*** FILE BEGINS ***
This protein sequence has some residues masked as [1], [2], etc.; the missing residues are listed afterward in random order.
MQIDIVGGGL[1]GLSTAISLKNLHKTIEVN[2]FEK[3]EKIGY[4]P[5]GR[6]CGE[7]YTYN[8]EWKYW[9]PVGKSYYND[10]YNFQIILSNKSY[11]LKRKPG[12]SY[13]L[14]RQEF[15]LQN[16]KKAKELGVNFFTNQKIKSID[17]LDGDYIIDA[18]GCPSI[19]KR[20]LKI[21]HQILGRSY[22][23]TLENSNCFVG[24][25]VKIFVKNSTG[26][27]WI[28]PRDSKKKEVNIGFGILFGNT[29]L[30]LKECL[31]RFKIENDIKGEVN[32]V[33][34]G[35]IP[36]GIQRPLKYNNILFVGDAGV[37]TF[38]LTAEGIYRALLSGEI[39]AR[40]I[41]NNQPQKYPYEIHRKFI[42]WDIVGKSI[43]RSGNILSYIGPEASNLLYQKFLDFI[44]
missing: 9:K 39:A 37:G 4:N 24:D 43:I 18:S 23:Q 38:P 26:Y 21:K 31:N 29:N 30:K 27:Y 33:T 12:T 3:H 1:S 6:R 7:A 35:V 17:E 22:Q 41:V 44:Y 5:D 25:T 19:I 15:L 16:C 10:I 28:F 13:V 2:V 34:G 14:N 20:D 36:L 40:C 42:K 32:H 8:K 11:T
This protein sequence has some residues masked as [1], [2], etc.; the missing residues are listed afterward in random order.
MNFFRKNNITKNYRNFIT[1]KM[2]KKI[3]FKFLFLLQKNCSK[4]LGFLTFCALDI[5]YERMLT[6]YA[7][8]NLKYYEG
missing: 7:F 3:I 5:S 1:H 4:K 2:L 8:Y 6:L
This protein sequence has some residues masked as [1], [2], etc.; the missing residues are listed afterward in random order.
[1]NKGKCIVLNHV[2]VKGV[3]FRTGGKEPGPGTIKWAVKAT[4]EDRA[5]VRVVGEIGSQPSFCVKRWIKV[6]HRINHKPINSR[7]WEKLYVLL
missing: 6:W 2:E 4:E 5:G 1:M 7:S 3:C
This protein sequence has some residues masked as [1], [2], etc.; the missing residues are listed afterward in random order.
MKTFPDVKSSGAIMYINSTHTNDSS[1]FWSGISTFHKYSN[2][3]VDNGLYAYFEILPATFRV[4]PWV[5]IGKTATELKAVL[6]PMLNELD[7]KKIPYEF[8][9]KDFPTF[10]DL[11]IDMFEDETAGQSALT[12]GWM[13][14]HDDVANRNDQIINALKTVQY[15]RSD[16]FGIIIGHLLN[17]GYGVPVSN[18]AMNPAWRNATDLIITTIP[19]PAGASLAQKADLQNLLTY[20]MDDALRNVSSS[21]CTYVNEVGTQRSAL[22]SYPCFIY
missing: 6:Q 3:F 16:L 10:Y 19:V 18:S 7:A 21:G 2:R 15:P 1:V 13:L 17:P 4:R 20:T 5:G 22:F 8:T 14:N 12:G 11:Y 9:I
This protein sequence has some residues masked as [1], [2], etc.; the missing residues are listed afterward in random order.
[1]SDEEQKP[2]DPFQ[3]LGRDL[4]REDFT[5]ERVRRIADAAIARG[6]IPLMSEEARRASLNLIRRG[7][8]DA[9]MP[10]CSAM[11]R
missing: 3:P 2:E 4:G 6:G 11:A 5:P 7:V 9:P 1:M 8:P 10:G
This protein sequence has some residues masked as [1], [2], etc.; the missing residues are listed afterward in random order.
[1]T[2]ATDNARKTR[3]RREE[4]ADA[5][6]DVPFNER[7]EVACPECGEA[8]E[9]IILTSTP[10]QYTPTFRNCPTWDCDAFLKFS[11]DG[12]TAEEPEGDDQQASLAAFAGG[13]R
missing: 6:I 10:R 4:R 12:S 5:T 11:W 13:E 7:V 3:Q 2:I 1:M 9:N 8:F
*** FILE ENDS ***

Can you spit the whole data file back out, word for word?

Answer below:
This protein sequence has some residues masked as [1], [2], etc.; the missing residues are listed afterward in random order.
MQIDIVGGGL[1]GLSTAISLKNLHKTIEVN[2]FEK[3]EKIGY[4]P[5]GR[6]CGE[7]YTYN[8]EWKYW[9]PVGKSYYND[10]YNFQIILSNKSY[11]LKRKPG[12]SY[13]L[14]RQEF[15]LQN[16]KKAKELGVNFFTNQKIKSID[17]LDGDYIIDA[18]GCPSI[19]KR[20]LKI[21]HQILGRSY[22][23]TLENSNCFVG[24][25]VKIFVKNSTG[26][27]WI[28]PRDSKKKEVNIGFGILFGNT[29]L[30]LKECL[31]RFKIENDIKGEVN[32]V[33][34]G[35]IP[36]GIQRPLKYNNILFVGDAGV[37]TF[38]LTAEGIYRALLSGEI[39]AR[40]I[41]NNQPQKYPYEIHRKFI[42]WDIVGKSI[43]RSGNILSYIGPEASNLLYQKFLDFI[44]
missing: 9:K 39:A 37:G 4:N 24:D 43:I 18:S 23:Q 38:P 26:Y 21:K 31:N 29:N 30:K 27:Y 33:T 12:T 3:H 1:S 6:R 7:A 35:V 17:E 22:Q 41:V 44:Y 5:D 25:T 19:I 15:L 16:C 10:I 28:F 13:V 2:V 34:G 14:N 20:D 36:L 40:C 42:K 32:H 8:K 11:T
This protein sequence has some residues masked as [1], [2], etc.; the missing residues are listed afterward in random order.
MNFFRKNNITKNYRNFIT[1]KM[2]KKI[3]FKFLFLLQKNCSK[4]LGFLTFCALDI[5]YERMLT[6]YA[7][8]NLKYYEG
missing: 7:F 3:I 5:S 1:H 4:K 2:L 8:Y 6:L
This protein sequence has some residues masked as [1], [2], etc.; the missing residues are listed afterward in random order.
[1]NKGKCIVLNHV[2]VKGV[3]FRTGGKEPGPGTIKWAVKAT[4]EDRA[5]VRVVGEIGSQPSFCVKRWIKV[6]HRINHKPINSR[7]WEKLYVLL
missing: 6:W 2:E 4:E 5:G 1:M 7:S 3:C
This protein sequence has some residues masked as [1], [2], etc.; the missing residues are listed afterward in random order.
MKTFPDVKSSGAIMYINSTHTNDSS[1]FWSGISTFHKYSN[2][3]VDNGLYAYFEILPATFRV[4]PWV[5]IGKTATELKAVL[6]PMLNELD[7]KKIPYEF[8][9]KDFPTF[10]DL[11]IDMFEDETAGQSALT[12]GWM[13][14]HDDVANRNDQIINALKTVQY[15]RSD[16]FGIIIGHLLN[17]GYGVPVSN[18]AMNPAWRNATDLIITTIP[19]PAGASLAQKADLQNLLTY[20]MDDALRNVSSS[21]CTYVNEVGTQRSAL[22]SYPCFIY
missing: 6:Q 3:F 16:L 10:Y 19:V 18:S 7:A 21:G 2:R 15:P 1:V 13:L 17:P 4:R 20:T 5:G 22:F 8:T 14:N 12:G 11:Y 9:I
This protein sequence has some residues masked as [1], [2], etc.; the missing residues are listed afterward in random order.
[1]SDEEQKP[2]DPFQ[3]LGRDL[4]REDFT[5]ERVRRIADAAIARG[6]IPLMSEEARRASLNLIRRG[7][8]DA[9]MP[10]CSAM[11]R
missing: 3:P 2:E 4:G 6:G 11:A 5:P 7:V 9:P 1:M 8:P 10:G
This protein sequence has some residues masked as [1], [2], etc.; the missing residues are listed afterward in random order.
[1]T[2]ATDNARKTR[3]RREE[4]ADA[5][6]DVPFNER[7]EVACPECGEA[8]E[9]IILTSTP[10]QYTPTFRNCPTWDCDAFLKFS[11]DG[12]TAEEPEGDDQQASLAAFAGG[13]R
missing: 6:I 10:R 4:R 12:S 5:T 11:W 13:E 7:V 3:Q 2:I 1:M 9:N 8:F